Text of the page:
The opinion of the court was delivered by: NEAHER
This action was originally instituted by a longshoreman (Rodriguez) to recover damages from defendant shipowner (Pedersen) for injuries he sustained while aboard the latter's ship. Pedersen, in turn, impleaded Rodriguez's employer, American Stevedores, Inc. (American) seeking indemnification for the monetary damages Pedersen was required to pay to Rodriguez. The case is now before the court solely on the indemnity claim; but in order to better understand the questions presented, the prior proceedings and present posture of the case will be briefly stated.
After a trial in 1971 before the late Judge Rosling of this court, the jury returned a verdict in favor of Rodriguez against Pedersen in the amount of $35,000. In answer to special interrogatories, the jury found the ship unseaworthy and the shipowner negligent but also found Rodriguez contributorily negligent and reduced his damages from $80,000 to the amount announced. Upon subsequent submission of Pedersen's claim for indemnity, the jury returned a separate verdict in favor of American denying Pedersen a recovery over. Pedersen then moved for judgment n.o.v. or a new trial on the indemnity claim. Judge Rosling granted Pedersen the new trial.
Pedersen has now moved for summary judgment on its indemnity claim, asserting that there are no new facts to be adduced at a new trial and that on the facts as brought out on the first trial, it is entitled to judgment as a matter of law. American opposes Pedersen's motion and has cross-moved under Rule 60(b), F.R.Civ.P., to set aside the order granting Pedersen a new trial and for reinstatement of the jury verdict denying indemnity. In so moving, American also acknowledges "that no purpose would be served by a new trial other than to have the record of the first trial read to a different jury."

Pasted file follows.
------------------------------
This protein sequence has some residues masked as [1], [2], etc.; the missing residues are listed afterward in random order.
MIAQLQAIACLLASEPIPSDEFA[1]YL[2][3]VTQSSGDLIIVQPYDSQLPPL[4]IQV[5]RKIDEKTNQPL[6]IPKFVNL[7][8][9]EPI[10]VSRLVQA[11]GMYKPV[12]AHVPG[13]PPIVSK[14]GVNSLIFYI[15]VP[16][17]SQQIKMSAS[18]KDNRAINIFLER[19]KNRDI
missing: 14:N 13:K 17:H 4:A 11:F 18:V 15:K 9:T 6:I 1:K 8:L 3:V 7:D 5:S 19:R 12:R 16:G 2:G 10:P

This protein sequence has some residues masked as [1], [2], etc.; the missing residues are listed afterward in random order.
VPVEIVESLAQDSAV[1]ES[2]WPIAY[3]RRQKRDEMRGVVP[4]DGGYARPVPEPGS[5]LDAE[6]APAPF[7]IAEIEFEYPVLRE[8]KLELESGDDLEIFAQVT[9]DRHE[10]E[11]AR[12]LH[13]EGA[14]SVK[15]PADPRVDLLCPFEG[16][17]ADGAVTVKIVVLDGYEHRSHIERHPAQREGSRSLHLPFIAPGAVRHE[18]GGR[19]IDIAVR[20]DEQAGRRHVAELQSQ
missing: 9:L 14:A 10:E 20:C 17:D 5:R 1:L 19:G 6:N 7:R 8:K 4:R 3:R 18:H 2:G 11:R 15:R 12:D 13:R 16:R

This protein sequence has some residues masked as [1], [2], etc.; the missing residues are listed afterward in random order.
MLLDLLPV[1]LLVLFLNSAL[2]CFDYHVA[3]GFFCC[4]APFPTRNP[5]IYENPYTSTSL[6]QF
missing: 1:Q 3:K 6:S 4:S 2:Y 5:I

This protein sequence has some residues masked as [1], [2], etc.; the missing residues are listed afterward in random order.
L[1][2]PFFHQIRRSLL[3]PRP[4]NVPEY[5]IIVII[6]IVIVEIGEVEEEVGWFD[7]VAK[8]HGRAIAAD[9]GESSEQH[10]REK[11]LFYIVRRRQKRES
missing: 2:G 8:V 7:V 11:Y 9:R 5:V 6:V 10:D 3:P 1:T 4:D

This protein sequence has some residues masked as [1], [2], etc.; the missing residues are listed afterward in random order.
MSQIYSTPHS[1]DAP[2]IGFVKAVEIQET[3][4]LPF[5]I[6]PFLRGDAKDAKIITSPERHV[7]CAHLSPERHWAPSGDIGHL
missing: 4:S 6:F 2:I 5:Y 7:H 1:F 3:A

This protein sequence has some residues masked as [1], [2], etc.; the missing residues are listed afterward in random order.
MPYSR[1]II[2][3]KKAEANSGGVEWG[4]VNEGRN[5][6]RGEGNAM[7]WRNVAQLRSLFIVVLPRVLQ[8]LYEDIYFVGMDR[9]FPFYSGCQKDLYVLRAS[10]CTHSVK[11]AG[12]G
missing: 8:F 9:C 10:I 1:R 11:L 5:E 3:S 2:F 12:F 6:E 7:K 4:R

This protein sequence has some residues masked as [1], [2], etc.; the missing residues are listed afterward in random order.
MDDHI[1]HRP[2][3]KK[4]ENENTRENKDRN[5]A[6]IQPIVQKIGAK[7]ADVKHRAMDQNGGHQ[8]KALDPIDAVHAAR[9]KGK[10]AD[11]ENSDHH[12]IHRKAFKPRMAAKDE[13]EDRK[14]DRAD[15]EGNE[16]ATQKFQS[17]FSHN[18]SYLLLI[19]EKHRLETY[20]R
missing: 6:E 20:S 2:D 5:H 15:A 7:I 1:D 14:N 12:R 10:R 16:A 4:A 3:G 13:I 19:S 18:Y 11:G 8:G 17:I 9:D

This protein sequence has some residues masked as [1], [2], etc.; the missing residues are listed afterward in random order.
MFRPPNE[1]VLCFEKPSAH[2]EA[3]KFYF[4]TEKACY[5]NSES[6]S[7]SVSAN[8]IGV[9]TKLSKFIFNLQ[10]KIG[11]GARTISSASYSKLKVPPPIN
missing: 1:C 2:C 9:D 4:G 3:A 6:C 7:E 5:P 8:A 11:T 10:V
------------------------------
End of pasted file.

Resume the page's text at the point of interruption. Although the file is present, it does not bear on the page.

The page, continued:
In short, both sides agree that all relevant facts are before the court.
Before turning to the facts, the somewhat unusual posture of the case requires threshold consideration of the propriety of entertaining a motion for summary judgment at this juncture. The indemnity claim clearly remains as a completely separate action, having been "severed and deferred for later jury trial" by Judge Rosling.
Although such a trial was had, no judgment has ever been entered determining the action. The jury's verdict denying indemnity was set aside and a new trial ordered with a strong suggestion that the existing evidence was insufficient to support such a verdict.
The parties say that additional evidence does not exist. A judgment deciding the case one way or the other would seem to be in order.
American, in opposing the use of summary judgment procedure, suggests that the court merely "recall the order granting a new trial" and direct entry of judgment on the vacated jury verdict in its favor.
It contends that Judge Rosling having denied Pedersen's motion for judgment notwithstanding the verdict, the latter's declared intention not to offer additional proof is a waiver of its right to a new trial. Consequently, American argues, it should be relieved of the new trial order under Rule 60(b), the jury verdict in its favor should be reinstated, and judgment should be entered accordingly.
Aside from the technical difficulties American's Rule 60(b), contentions present,
the court sees only two routes to an appealable judgment on the indemnity claim: (1) resubmission of the same evidence to a new jury which neither party desires and which seems to make no sense here; or (2) re-examination by the court of the facts not in dispute, whether established by jury verdict or otherwise, to determine if judgment on the merits can be rendered as a matter of law. Pedersen's motion for summary judgment urges route (2) and impresses the court as the better course.